Trade rep asked to verify piracy vows
EmptyWASHINGTON -- The copyright industries are asking the federal government to take a Reaganesque approach to trade, telling the United States Trade Representative that the administration needs to trust but verify other nation's commitments to protect American intellectual property.
In submissions Monday to USTR Susan Schwab, the motion picture, movie, computer games and other industries that depend on copyrighted works for their business said the government should ensure that U.S. trading partners live up to their commitments.
Noting that the two biggest producers of stolen copyrighted works have made new or renewed commitments to stamping out piracy, the MPAA, RIAA and the International Intellectual Property Alliance told the USTR that the government shouldn't ease up on Russia and China based only on their promises.
The IIPA is an umbrella organization that represents all sectors of the copyright industries from the producers of audio-visual material to computer software.
"While policymakers in many countries have woken up to the fact that protecting works of cultural expression serves their economic, cultural and social objectives, in too many places we still confront problems that could easily be addressed," RIAA international affairs executive vp Neil Turkewitz said. "In many countries, a political recognition that piracy should not be countenanced is not matched by a determination to take appropriate enforcement steps to address it."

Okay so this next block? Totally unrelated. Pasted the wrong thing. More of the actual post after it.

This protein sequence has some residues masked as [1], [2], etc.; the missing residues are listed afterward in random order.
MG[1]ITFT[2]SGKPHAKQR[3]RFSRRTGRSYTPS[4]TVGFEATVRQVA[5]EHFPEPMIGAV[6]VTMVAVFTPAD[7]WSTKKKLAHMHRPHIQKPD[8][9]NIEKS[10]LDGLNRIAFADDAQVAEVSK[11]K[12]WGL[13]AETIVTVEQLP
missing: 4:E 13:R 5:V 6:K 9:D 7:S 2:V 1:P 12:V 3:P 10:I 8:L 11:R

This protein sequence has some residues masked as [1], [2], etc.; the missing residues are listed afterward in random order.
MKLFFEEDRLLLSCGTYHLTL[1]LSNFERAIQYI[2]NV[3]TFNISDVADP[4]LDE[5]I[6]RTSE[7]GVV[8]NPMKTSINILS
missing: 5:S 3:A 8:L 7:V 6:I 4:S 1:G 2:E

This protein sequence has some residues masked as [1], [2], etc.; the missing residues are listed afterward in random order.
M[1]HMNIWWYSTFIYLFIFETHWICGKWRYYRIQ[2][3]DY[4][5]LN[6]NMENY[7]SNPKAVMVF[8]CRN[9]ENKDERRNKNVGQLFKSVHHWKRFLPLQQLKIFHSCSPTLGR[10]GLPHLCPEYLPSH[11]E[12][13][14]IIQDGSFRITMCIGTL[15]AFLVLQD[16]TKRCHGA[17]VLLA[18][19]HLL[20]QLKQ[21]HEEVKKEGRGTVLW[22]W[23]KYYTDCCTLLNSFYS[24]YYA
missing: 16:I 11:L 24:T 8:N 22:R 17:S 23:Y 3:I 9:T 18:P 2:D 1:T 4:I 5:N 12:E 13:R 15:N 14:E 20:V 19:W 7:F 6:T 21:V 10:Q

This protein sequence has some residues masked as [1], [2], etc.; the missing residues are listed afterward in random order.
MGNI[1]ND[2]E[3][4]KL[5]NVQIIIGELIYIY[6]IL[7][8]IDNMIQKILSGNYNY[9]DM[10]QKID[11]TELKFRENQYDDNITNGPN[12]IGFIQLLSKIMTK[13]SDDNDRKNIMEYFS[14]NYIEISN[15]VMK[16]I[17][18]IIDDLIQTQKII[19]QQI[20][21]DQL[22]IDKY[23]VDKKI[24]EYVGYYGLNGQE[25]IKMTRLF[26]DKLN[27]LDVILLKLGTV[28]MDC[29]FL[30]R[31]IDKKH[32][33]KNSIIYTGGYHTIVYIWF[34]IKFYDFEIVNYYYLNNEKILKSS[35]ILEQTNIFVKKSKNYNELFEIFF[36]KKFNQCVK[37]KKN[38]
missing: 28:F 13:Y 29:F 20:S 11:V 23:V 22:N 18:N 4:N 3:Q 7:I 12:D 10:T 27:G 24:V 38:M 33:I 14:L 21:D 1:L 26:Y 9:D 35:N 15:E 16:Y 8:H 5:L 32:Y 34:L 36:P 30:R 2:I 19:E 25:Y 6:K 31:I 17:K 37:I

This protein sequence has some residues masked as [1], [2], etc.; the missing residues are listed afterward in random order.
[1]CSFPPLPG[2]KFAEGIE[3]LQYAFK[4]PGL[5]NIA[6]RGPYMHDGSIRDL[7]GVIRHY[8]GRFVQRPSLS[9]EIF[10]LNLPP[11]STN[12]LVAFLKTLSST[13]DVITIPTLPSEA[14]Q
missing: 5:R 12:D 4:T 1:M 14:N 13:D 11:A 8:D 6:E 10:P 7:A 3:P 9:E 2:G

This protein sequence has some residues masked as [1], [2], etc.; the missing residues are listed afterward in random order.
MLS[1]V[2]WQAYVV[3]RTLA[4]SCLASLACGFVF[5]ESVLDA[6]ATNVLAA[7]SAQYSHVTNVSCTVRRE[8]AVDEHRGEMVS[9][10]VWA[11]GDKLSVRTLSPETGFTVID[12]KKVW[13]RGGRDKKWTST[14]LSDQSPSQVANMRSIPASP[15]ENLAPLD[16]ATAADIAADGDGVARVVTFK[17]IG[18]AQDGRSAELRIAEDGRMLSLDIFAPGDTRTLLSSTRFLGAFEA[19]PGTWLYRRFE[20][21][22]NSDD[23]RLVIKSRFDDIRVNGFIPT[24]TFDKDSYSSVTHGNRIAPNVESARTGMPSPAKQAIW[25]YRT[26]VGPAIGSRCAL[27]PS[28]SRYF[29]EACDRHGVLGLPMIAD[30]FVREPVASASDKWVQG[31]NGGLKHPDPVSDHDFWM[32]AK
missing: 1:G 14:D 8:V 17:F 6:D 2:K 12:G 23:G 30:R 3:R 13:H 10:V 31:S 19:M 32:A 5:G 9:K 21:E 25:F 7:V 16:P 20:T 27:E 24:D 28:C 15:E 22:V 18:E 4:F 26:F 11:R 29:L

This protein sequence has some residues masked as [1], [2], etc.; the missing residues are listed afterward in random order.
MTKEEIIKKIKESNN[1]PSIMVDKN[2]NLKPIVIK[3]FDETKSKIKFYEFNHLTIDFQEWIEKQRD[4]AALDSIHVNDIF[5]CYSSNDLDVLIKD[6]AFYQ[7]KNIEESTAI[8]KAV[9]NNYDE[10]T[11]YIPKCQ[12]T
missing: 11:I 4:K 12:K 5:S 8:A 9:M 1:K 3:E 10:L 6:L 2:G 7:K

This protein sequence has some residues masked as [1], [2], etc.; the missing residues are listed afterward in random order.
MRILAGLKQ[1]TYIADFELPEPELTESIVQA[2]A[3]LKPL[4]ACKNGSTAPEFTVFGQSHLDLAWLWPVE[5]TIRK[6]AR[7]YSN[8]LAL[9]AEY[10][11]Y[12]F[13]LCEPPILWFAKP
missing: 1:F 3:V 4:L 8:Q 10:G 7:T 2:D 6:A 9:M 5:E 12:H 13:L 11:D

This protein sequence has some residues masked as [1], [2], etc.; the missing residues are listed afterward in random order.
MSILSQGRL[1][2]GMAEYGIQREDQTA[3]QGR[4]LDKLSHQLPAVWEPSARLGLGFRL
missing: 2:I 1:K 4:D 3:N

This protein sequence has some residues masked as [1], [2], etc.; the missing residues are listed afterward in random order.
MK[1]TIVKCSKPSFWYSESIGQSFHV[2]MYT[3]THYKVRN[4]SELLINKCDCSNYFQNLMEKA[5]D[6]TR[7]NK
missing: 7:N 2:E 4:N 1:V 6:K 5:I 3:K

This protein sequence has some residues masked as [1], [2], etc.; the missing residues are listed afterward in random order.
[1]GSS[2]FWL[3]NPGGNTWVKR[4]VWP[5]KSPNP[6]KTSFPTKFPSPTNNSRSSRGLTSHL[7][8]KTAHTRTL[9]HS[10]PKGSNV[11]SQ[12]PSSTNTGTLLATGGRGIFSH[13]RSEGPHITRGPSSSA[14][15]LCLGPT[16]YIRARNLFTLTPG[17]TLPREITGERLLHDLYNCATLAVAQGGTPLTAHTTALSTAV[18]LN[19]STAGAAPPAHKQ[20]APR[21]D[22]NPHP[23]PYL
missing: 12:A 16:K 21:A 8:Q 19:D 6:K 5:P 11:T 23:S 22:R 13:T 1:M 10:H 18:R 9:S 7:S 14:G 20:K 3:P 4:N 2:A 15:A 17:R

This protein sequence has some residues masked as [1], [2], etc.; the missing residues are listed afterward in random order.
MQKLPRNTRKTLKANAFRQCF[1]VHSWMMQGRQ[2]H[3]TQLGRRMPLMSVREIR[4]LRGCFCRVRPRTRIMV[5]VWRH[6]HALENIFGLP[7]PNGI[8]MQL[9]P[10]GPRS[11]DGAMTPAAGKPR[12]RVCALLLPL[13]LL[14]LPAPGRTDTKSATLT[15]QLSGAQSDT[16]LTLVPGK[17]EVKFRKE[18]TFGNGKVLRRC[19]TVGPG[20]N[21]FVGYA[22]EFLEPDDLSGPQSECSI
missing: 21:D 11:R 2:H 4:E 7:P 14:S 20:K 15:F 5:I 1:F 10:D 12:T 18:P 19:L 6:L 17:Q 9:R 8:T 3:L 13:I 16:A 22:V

The IIPA estimates that piracy losses, excluding Internet piracy, to the U.S. copyright industries last year ran between $30 billion-$35 billion worldwide. Russia cost the U.S. $2.18 billion, while piracy in China ran $2.2 billion, a slight decrease from last year. Piracy in China for the record companies ran about $206 million in 2006. In Russia, recordings piracy ran about $423 million.
For the motion picture industry, piracy costs in 2005 totaled about $244 million in China and $266 million in Russia. Numbers for 2006 were not available for the motion picture industry because the MPAA is revising the methodology it uses to generate piracy statistics abroad, according to the IIPA. If the motion picture stats were included the picture would get worse.
"While there have been developments in both these key markets over the year, the bottom line is that piracy levels have not come down at all or only marginally, and some problems have grown worse," IIPA president Eric Smith said.
The USTR uses the numbers generated by the IIPA as it attempts to encourage other countries to protect intellectual property. The stats could become extremely significant if the U.S. ever brings a case before the WTO, as they could generate the amount of economic retaliation the country would be entitled to extract.